Early-onset preeclampsia and neonatal outcomes

Angie C. Jelin, Yvonne W. Cheng, Brian L. Shaffer, Anjali J. Kaimal, Sarah E. Little, Aaron B. Caughey

Research output: Contribution to journalArticlepeer-review

47 Scopus citations


Objective. To evaluate the neonatal outcomes of infants delivered to mothers with early-onset preeclampsia. Study design. This is a retrospective cohort of 1709 infants delivered at 24 0/7 to 29 6/7 weeks gestation was examined. Neonatal outcomes of 235 infants delivered prematurely because of preeclampsia were compared with 1474 infants delivered preterm because of other etiologies. Primary outcomes examined included: small for gestational age (SGA), respiratory distress syndrome (RDS), and neonatal death (NND). Multivariable logistic regression was used to analyze the association between preeclampsia and the neonatal outcomes, controlling for potential confounders. Results. Infants of women with preeclampsia were more likely to be SGA (17.8% vs.5.6%, AOR 3.9, CI 2.5-6.2) and have RDS (70.6% vs.60.7%, AOR 1.5, 95% CI 1.1-2.2); however, they were less likely to suffer a NND (11.1% vs.18.1%, AOR 0.6, 95% CI 0.4-0.9). Conclusion. Compared with neonates delivered prematurely because of other etiologies, neonates born to preeclamptic mothers were more likely to be SGA and have RDS, but had a decrease in mortality. This may be a reflection of the differences in the underlying pathophysiology behind indicated preterm birth due to preeclampsia.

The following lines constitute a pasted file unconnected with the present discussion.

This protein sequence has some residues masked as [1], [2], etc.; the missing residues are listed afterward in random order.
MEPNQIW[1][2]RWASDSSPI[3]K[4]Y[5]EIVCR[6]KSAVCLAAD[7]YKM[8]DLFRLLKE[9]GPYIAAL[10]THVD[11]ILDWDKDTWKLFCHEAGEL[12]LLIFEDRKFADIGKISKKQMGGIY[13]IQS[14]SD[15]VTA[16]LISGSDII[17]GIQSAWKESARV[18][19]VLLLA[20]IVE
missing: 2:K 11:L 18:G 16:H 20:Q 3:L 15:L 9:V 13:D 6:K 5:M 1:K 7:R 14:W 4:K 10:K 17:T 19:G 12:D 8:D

Original languageEnglish (US)
Pages (from-to)389-392
Number of pages4
JournalJournal of Maternal-Fetal and Neonatal Medicine
Issue number5
StatePublished - May 2010
Externally publishedYes


  • Early-onset preeclampsia
  • Neonatal outcomes
  • Preterm delivery

ASJC Scopus subject areas

  • Pediatrics, Perinatology, and Child Health
  • Obstetrics and Gynecology


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